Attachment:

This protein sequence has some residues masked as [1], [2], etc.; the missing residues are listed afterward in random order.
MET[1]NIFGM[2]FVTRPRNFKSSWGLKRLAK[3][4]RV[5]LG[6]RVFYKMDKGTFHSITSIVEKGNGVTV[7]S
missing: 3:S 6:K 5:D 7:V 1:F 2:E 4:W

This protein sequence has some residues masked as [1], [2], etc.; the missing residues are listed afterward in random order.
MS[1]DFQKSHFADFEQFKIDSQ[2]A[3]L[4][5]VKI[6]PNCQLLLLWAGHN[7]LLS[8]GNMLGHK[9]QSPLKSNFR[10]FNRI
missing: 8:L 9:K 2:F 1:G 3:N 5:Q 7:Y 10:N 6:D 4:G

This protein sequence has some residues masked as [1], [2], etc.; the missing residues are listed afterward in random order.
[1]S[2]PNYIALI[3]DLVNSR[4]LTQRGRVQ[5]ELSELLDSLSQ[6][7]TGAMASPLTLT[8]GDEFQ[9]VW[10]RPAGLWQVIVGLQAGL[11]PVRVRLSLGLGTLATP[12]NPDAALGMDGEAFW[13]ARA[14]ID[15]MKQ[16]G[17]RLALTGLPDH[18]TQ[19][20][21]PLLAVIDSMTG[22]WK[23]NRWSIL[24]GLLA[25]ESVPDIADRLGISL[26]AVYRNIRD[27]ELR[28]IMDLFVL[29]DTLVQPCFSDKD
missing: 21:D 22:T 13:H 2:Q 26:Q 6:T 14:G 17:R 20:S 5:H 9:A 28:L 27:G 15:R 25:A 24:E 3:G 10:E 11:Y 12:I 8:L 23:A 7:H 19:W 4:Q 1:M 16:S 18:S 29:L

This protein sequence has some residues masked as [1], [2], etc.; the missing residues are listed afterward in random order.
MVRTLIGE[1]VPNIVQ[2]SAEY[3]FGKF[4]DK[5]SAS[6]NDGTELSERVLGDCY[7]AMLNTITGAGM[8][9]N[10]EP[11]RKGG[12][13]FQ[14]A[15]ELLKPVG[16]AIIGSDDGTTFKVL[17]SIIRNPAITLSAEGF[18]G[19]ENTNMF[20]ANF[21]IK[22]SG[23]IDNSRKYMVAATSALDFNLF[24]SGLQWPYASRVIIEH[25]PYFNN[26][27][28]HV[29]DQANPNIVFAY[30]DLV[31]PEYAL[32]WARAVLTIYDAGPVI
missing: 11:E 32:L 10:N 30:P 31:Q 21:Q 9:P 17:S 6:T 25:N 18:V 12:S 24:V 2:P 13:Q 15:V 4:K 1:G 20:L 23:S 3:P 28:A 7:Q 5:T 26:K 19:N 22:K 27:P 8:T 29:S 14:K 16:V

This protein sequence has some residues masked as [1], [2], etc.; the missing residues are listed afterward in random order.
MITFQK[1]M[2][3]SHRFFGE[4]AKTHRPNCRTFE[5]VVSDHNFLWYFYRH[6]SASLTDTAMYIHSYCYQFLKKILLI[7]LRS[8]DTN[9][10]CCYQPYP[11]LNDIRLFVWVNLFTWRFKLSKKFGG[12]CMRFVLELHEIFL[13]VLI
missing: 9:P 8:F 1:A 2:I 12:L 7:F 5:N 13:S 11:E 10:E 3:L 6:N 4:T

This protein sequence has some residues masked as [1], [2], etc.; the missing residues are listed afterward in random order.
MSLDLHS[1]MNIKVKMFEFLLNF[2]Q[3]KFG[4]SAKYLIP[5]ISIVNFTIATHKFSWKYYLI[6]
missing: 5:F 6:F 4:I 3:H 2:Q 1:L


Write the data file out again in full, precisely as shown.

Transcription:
This protein sequence has some residues masked as [1], [2], etc.; the missing residues are listed afterward in random order.
MET[1]NIFGM[2]FVTRPRNFKSSWGLKRLAK[3][4]RV[5]LG[6]RVFYKMDKGTFHSITSIVEKGNGVTV[7]S
missing: 3:S 6:K 5:D 7:V 1:F 2:E 4:W

This protein sequence has some residues masked as [1], [2], etc.; the missing residues are listed afterward in random order.
MS[1]DFQKSHFADFEQFKIDSQ[2]A[3]L[4][5]VKI[6]PNCQLLLLWAGHN[7]LLS[8]GNMLGHK[9]QSPLKSNFR[10]FNRI
missing: 8:L 9:K 2:F 1:G 3:N 5:Q 7:Y 10:N 6:D 4:G

This protein sequence has some residues masked as [1], [2], etc.; the missing residues are listed afterward in random order.
[1]S[2]PNYIALI[3]DLVNSR[4]LTQRGRVQ[5]ELSELLDSLSQ[6][7]TGAMASPLTLT[8]GDEFQ[9]VW[10]RPAGLWQVIVGLQAGL[11]PVRVRLSLGLGTLATP[12]NPDAALGMDGEAFW[13]ARA[14]ID[15]MKQ[16]G[17]RLALTGLPDH[18]TQ[19][20][21]PLLAVIDSMTG[22]WK[23]NRWSIL[24]GLLA[25]ESVPDIADRLGISL[26]AVYRNIRD[27]ELR[28]IMDLFVL[29]DTLVQPCFSDKD
missing: 21:D 22:T 13:H 2:Q 26:Q 6:T 14:G 17:R 20:S 5:H 9:A 28:L 27:G 15:R 25:A 24:E 3:G 10:E 11:Y 12:I 8:L 23:A 7:H 19:W 4:Q 1:M 16:S 18:S 29:L

This protein sequence has some residues masked as [1], [2], etc.; the missing residues are listed afterward in random order.
MVRTLIGE[1]VPNIVQ[2]SAEY[3]FGKF[4]DK[5]SAS[6]NDGTELSERVLGDCY[7]AMLNTITGAGM[8][9]N[10]EP[11]RKGG[12][13]FQ[14]A[15]ELLKPVG[16]AIIGSDDGTTFKVL[17]SIIRNPAITLSAEGF[18]G[19]ENTNMF[20]ANF[21]IK[22]SG[23]IDNSRKYMVAATSALDFNLF[24]SGLQWPYASRVIIEH[25]PYFNN[26][27][28]HV[29]DQANPNIVFAY[30]DLV[31]PEYAL[32]WARAVLTIYDAGPVI
missing: 11:E 32:L 10:N 30:P 31:Q 21:Q 9:P 17:S 6:T 25:N 18:V 12:S 24:V 2:P 13:Q 15:V 4:K 1:G 20:L 23:S 3:P 28:A 7:Q 5:T 26:K 19:N 22:K 27:P 8:T 29:S 14:K 16:V

This protein sequence has some residues masked as [1], [2], etc.; the missing residues are listed afterward in random order.
MITFQK[1]M[2][3]SHRFFGE[4]AKTHRPNCRTFE[5]VVSDHNFLWYFYRH[6]SASLTDTAMYIHSYCYQFLKKILLI[7]LRS[8]DTN[9][10]CCYQPYP[11]LNDIRLFVWVNLFTWRFKLSKKFGG[12]CMRFVLELHEIFL[13]VLI
missing: 9:P 8:F 1:A 2:I 12:L 7:F 5:N 13:S 11:E 10:E 3:L 6:N 4:T

This protein sequence has some residues masked as [1], [2], etc.; the missing residues are listed afterward in random order.
MSLDLHS[1]MNIKVKMFEFLLNF[2]Q[3]KFG[4]SAKYLIP[5]ISIVNFTIATHKFSWKYYLI[6]
missing: 5:F 6:F 4:I 3:H 2:Q 1:L